Mentor role suits Penn State lineman Mangiro
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Last season was Angelo Mangiro's first as a regular — if reserve — contributor to Penn State's offensive line.
This season, he's instantly become the unit's second most-tenured healthy veteran.
Mangiro's place at the literal center of the Nittany Lions' green offensive line is secure. His leadership role at the line's figurative center is too.
“I'm fine with that,” said Mangiro, who appeared in every game the past two seasons but will make his first start Saturday against Central Florida in Dublin. “Last year, I prepared every week like I was a starter. I was one play away …
“I used to pick the minds of (now-graduated linemen) John Urschel, Ty Howle and (injured fifth-year senior) Miles Dieffenbach. I was constantly asking those guys questions and stuff and watching film with them. So I'm comfortable with that aspect. ... I'm just going to go out there and help the younger guys the best I can and play to the best of my ability.”
Mangiro was the line's top backup last season, regularly rotating at center and guard. This season, the only returning noninjured starter is left tackle Donovan Smith, making Mangiro a key cog at a critical position for Penn State's season.
Like Urschel and Howle did for him a year ago, Mangiro is acting as a mentor for young defensive linemen-turned guards Derek Dowrey and Brian Gaia. The sophomores sat above the depth chart at left and right guard, respectively, although Dowrey shared the spot via an “or” with redshirt freshman Brendan Mahon.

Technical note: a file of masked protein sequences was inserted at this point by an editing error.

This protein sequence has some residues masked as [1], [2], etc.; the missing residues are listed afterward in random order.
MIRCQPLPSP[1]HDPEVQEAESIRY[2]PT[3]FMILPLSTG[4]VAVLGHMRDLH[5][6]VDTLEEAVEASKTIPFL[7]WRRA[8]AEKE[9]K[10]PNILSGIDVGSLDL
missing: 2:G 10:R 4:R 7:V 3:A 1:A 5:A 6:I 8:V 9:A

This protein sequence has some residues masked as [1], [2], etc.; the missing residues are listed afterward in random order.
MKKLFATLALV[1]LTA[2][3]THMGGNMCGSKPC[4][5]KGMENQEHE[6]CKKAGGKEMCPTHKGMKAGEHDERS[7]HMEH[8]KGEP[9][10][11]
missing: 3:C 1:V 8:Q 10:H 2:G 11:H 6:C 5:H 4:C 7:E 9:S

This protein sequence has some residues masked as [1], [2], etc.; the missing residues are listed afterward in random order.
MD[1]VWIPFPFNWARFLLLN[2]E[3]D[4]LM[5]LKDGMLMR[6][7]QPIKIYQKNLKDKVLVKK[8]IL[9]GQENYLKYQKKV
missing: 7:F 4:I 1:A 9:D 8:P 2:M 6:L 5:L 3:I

Mangiro said both “have done a fantastic job” making a transition from defense to offense in a five-month span. Gaia and Dowrey were asked to move during spring practice (Dieffenbach tore an ACL in March and won't play until late in the season, at the earliest).
“Each practice they're getting better and better and picking up little things as we go,” Mangiro said of Gaia and Dowrey.
Mangiro identified the moment when he felt things were clicking for Gaia, in particular.
“I was talking to Brian Gaia and going through what the call progression would be, and he corrected me. ‘Wouldn't you want to do this (instead)?' ” Mangiro said, recalling a practice a couple of weeks ago. “And I said, ‘Yeah, you're absolutely right.' This was early on in training camp, so you know he put in a lot of work in the offseason, and it's really showing. So I have no worries about those (guards).”
Franklin said Dowrey and Mahon would play while noting their different paths to this point.
Dowrey is a former two-star recruit who switched positions. Mahon is a 2013 four-star recruit who was ranked by Rivals as the No. 3 prep guard in the country.
“I'm really proud of both those guys and how they've handled it,” Franklin said of competition for a starting spot. “I don't think there is one guy right now that is clear cut — that's just obvious. It's a legitimate battle and a legitimate competition.”
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